# Correct way to use include and includeonly when writing a large document like a thesis

I am writing a large document with several chapters and I would like to work on each chapter separately. In my `main.tex` I include the chapters either like

`````` \include{chap1.tex}
\include{chap2.tex}
\include{chap3.tex}
``````

or

`````` \input{chap1.tex}
\input{chap2.tex}
\input{chap3.tex}
``````

I think `\include` is preferable if I want things to be referenced and cited correctly? but doing it the `\include` way `latex main.tex` I don't get any `dvi` output whereas with `\input` things compile fine to `dvi`. What's going wrong here?

I would then like to use `\includeonly` (or `\excludeonly` ) to work on individual sections of the document whilst maintaining the referencing etc.

thanks for any help.

-
I don't know if this is related to your problem, but I think you could remove the file extensions. Otherwise, perhaps a minimal working example (MWE) would help. – Corentin Dec 14 '12 at 11:23
I believe you should use `\include` at the level of a control file calling files for your chapters. On a related note, I found that `\include` is problematic inside a `\chapter`. So `\input` is also handy. – apexofservice Dec 14 '12 at 11:26
@Corentin good catch: I missed that in my answer. – David Carlisle Dec 14 '12 at 11:26
@fpghost You might want to look at When should I use \input vs. \include?, which looks quite similar to this question. – Joseph Wright Dec 14 '12 at 11:29
@Corentin that fixed it, thanks a lot – fpghost Dec 14 '12 at 11:35

Cross referencing and citation should work fine with `\input`. `input` is more or less invisible to the TeX processing, it just allows you to split up the file into smaller units for ease of editing.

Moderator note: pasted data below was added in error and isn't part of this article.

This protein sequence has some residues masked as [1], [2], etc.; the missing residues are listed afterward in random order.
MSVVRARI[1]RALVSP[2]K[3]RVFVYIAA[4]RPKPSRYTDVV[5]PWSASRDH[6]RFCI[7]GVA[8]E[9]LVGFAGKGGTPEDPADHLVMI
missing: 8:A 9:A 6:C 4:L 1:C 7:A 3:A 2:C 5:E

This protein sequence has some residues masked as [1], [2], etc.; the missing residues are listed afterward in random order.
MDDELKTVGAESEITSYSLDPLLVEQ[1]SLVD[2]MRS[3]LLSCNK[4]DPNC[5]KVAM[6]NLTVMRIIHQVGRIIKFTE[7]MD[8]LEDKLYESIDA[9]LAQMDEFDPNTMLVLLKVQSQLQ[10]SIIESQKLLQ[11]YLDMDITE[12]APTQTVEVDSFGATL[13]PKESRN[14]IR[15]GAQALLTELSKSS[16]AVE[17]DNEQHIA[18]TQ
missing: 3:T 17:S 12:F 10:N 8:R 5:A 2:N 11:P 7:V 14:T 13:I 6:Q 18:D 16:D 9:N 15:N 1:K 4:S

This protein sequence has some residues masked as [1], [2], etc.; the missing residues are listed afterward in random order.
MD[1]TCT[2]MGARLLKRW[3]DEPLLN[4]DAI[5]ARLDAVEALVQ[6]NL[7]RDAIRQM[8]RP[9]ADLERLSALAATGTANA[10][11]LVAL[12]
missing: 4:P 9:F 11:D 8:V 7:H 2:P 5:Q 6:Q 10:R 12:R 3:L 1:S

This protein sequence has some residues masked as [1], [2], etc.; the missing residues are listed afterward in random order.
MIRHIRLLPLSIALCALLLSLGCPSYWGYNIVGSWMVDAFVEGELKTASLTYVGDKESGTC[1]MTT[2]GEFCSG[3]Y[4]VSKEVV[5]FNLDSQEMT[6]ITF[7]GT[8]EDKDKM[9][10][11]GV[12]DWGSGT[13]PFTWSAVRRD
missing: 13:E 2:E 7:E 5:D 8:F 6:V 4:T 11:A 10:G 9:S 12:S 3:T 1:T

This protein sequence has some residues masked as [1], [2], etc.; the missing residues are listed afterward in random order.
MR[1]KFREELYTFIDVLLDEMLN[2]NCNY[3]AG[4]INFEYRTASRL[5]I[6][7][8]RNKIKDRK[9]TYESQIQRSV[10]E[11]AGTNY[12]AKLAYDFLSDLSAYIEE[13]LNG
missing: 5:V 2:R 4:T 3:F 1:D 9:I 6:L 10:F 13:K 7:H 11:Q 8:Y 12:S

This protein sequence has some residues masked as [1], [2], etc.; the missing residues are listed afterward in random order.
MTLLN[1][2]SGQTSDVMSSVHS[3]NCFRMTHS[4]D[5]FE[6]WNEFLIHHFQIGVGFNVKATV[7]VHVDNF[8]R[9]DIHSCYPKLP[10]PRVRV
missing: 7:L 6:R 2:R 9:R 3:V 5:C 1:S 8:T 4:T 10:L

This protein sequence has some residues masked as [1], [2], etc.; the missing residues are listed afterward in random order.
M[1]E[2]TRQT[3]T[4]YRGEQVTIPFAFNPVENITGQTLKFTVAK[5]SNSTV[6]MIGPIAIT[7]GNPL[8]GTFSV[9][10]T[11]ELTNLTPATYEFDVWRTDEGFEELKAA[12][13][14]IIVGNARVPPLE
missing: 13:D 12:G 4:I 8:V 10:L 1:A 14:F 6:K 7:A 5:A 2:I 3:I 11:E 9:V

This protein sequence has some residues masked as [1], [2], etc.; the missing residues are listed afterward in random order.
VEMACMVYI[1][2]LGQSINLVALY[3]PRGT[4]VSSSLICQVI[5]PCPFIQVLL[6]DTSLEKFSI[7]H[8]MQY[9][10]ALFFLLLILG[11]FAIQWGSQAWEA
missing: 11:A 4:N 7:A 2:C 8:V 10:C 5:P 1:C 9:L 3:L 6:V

If you do not use `\includeonly` then `\include{file}` is more or less the same as `\clearpage\input{file}\clearpage` so like `\input` but with forced page breaks. Since your chapter head probably forces a page break anyway this means that switching between `\input` and `\include` should not affect output.
If you use `\include` then you can use `\includeonly` to speed up processing by just typesetting specified chapters. Note however that it will use old `aux` files for the other chapters to get the numbering more or less correct. Thus you should occasionally (and initially) process the file without `\includeonly` so that all chapters are processed and usable `aux` files are generated for each chapter.
As noted by @Corentin in the comment, in the case of `\include` it is important that you use the file name without `.tex` at the end: `\include{file1}` not `\include{file1.tex}`.
Is it worth noting that `\include` is mainly for chapters? – Joseph Wright Dec 14 '12 at 11:28